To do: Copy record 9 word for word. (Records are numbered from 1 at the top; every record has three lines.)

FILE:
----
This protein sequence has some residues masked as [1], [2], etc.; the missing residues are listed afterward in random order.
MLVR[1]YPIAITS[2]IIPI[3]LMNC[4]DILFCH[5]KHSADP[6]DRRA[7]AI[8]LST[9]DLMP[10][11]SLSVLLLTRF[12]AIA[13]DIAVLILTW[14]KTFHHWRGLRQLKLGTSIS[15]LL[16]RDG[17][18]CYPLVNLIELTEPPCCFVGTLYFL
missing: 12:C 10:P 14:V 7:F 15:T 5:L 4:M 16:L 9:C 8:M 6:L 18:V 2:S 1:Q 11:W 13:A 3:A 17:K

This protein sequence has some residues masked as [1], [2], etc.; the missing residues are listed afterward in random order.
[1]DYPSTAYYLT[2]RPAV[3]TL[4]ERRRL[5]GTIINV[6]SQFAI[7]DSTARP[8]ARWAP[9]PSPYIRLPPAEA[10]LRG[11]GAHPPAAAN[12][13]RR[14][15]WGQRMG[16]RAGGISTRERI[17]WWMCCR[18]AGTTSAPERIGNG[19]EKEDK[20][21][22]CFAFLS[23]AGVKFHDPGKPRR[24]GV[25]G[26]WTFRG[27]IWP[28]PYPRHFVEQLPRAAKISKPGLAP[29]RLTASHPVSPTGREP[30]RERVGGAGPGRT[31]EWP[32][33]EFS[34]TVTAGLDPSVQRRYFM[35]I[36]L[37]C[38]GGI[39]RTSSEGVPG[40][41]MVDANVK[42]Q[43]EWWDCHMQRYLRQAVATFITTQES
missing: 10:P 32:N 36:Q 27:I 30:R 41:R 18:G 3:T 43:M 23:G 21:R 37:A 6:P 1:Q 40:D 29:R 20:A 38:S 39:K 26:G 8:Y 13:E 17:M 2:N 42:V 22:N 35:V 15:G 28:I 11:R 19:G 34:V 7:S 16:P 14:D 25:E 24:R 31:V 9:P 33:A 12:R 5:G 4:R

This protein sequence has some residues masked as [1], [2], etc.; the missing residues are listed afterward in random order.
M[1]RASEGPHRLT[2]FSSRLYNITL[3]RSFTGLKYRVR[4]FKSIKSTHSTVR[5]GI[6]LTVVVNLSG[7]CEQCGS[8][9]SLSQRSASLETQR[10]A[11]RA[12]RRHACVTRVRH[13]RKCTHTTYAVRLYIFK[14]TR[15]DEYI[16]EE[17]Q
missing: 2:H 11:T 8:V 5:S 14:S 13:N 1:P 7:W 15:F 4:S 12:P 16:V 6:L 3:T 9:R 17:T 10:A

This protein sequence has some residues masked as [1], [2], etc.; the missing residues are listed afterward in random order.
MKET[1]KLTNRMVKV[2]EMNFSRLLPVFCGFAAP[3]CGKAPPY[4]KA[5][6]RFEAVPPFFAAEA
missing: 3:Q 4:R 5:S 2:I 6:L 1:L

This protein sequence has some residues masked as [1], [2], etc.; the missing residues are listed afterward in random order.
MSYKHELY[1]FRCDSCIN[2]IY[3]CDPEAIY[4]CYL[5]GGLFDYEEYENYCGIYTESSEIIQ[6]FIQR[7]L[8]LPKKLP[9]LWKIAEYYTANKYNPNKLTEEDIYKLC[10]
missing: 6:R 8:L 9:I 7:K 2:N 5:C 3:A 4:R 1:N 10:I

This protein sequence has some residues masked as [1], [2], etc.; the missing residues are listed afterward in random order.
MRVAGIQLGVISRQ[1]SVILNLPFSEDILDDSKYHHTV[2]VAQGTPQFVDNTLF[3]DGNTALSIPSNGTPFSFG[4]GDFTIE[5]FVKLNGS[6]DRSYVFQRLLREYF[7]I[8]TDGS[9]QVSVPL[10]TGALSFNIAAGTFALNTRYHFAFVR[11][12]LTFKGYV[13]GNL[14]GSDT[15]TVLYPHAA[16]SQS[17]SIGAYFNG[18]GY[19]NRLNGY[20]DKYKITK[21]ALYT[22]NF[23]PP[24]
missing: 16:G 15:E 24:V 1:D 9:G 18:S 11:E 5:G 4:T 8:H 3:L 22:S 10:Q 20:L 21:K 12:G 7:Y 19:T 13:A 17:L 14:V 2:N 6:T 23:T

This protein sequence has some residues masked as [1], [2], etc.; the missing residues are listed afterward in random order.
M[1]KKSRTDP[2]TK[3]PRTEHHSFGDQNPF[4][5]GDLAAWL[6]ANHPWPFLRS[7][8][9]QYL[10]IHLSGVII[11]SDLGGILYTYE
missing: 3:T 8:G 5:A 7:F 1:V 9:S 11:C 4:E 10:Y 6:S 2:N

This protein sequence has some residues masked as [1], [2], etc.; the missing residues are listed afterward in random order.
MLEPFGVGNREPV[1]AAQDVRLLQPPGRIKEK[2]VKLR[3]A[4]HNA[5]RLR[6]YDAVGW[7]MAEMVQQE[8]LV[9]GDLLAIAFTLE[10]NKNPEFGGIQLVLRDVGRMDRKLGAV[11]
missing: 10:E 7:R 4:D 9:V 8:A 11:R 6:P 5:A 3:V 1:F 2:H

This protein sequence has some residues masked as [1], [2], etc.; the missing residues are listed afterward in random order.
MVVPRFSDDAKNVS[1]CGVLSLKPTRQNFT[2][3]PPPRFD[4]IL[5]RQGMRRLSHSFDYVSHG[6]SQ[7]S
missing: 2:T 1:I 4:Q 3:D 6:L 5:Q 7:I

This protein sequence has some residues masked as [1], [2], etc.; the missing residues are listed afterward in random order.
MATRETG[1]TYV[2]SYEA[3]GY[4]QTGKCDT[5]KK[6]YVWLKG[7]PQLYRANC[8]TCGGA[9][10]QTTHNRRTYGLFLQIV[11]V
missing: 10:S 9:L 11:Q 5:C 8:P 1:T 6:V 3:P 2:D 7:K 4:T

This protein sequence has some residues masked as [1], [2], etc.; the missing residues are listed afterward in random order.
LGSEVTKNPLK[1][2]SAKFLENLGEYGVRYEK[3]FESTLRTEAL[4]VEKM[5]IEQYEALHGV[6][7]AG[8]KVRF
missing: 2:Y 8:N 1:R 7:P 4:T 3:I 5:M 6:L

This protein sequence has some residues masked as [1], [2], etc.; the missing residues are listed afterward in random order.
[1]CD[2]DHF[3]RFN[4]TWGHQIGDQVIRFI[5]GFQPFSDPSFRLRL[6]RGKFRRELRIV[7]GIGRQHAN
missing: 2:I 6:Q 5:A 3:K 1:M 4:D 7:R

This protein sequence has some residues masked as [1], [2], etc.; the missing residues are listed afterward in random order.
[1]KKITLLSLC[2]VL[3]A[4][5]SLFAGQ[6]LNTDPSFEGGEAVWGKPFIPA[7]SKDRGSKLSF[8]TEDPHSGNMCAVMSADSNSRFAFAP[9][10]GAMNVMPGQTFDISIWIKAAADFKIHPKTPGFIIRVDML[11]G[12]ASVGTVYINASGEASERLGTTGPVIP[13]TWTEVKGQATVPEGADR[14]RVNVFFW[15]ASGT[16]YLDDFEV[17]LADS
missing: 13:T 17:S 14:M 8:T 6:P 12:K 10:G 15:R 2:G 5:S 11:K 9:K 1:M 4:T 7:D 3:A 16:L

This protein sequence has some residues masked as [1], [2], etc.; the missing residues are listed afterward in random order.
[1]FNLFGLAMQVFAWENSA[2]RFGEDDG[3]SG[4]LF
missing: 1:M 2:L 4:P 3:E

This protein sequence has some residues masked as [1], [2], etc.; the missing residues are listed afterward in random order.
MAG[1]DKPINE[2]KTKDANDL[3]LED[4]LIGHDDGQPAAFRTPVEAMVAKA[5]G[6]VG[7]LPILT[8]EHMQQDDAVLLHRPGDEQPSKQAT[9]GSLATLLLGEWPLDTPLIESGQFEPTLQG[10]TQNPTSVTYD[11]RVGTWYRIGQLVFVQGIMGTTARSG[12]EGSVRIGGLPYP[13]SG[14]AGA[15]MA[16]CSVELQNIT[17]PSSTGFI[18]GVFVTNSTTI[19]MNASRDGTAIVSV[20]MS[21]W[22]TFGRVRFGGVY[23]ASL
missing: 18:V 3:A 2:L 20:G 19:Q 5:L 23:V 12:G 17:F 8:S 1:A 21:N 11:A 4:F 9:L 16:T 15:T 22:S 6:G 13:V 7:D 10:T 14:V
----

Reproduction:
This protein sequence has some residues masked as [1], [2], etc.; the missing residues are listed afterward in random order.
MVVPRFSDDAKNVS[1]CGVLSLKPTRQNFT[2][3]PPPRFD[4]IL[5]RQGMRRLSHSFDYVSHG[6]SQ[7]S
missing: 2:T 1:I 4:Q 3:D 6:L 5:Q 7:I